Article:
4a-2 writing

4a-2 writing - silk paper Impact of Writing sophisticated...

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Writing and the Four Great Intellectual Revolutions Four Intellectual Revolutions writing {3000 BCE} = Egypt and Mesoptamia alphabet {1200 BCE} = Canaanites/Phoenicians printing {850/1453} = China, Germany computer {1960s} = USA 1- Writing Sumer, 3200 BC Egypt, 3200 BC China, 2200 BC Mesoamerica, 1000 BC
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Types of Writing Pictoglyphs Hieroglyphs Mixture of ideas, syllables and sounds All earliest forms of writing Pictoglyphs (Timna, Israel) Egyptian Hieroglyphs (Rameses II, Bet Shean)
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2- Alphabet Alphabet (Phoenicia) one symbol for each consonant all alphabets derive from the Phoenician original the “alphabet effect” Proto-Sinaitic script Ugaritic Cuneiform Alphabet
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Paleo-Hebrew Alphabet Writing materials durable stone clay metal Perishable Writing materials leaves bark wood wax papyrus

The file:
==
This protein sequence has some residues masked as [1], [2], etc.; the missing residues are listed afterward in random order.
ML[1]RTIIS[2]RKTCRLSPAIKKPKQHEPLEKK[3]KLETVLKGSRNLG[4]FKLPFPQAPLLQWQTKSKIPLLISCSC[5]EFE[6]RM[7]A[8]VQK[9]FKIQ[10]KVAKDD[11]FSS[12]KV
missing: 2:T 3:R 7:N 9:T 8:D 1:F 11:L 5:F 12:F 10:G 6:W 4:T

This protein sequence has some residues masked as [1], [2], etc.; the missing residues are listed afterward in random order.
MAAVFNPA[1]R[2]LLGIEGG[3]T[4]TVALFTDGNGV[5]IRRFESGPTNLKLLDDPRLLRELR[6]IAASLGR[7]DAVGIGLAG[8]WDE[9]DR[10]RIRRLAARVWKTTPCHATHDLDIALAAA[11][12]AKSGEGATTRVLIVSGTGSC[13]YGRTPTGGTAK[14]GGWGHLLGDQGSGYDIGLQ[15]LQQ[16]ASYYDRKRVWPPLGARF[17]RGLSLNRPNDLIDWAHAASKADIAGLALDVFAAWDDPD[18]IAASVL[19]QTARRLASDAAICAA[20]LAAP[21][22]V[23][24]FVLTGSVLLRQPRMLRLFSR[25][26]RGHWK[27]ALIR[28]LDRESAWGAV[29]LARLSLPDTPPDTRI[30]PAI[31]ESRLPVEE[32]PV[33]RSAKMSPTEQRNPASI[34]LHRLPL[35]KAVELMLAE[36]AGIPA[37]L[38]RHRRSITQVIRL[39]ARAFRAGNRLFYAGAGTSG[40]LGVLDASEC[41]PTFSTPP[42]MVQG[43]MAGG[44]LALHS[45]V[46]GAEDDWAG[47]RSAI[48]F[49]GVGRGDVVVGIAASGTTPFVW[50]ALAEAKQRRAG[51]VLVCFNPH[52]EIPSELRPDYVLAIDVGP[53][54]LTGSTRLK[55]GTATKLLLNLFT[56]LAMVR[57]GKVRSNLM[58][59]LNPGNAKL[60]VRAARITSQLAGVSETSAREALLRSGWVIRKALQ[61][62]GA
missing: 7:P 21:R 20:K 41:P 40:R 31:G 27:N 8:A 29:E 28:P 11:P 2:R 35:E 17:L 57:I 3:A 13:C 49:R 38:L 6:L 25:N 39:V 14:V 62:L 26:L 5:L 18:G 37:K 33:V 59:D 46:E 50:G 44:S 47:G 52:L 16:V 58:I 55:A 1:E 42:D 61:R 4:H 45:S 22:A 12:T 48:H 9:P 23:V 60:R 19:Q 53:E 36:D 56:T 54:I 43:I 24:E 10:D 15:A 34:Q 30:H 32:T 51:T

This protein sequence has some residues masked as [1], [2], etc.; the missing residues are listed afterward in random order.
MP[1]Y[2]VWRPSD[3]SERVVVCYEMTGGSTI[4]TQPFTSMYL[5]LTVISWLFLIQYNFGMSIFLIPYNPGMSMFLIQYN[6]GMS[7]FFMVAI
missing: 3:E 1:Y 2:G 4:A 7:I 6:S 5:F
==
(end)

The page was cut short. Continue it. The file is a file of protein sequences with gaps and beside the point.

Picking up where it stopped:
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Perishable Writing materials cloth parchment (animal skin)
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Unformatted text preview: silk paper Impact of Writing sophisticated economy efficiency of government spread of learning and knowledge preservation of ideas through space and time Impact of Writing creation of cultural tradition religion history literature Preservation of Writing written on durable material stored in special circumstances intentional: Tombs, jars, boxes, buried unintentional: dry climate Preservation of Writing preserved in multiple copies religion great literature (St. Catherines Library, Sinai) 3- Printing Gutenberg Bible {1453 CE}; Diamond Sutra {868 CE} 4- Computer Revolution Infinite transmission of all information through time and space No cost Problem of too much information vs. not enough evaluation of information...
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This note was uploaded on 10/23/2011 for the course HIST 201 taught by Professor Sabey during the Fall '08 term at BYU.

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4a-2 writing - silk paper Impact of Writing sophisticated...

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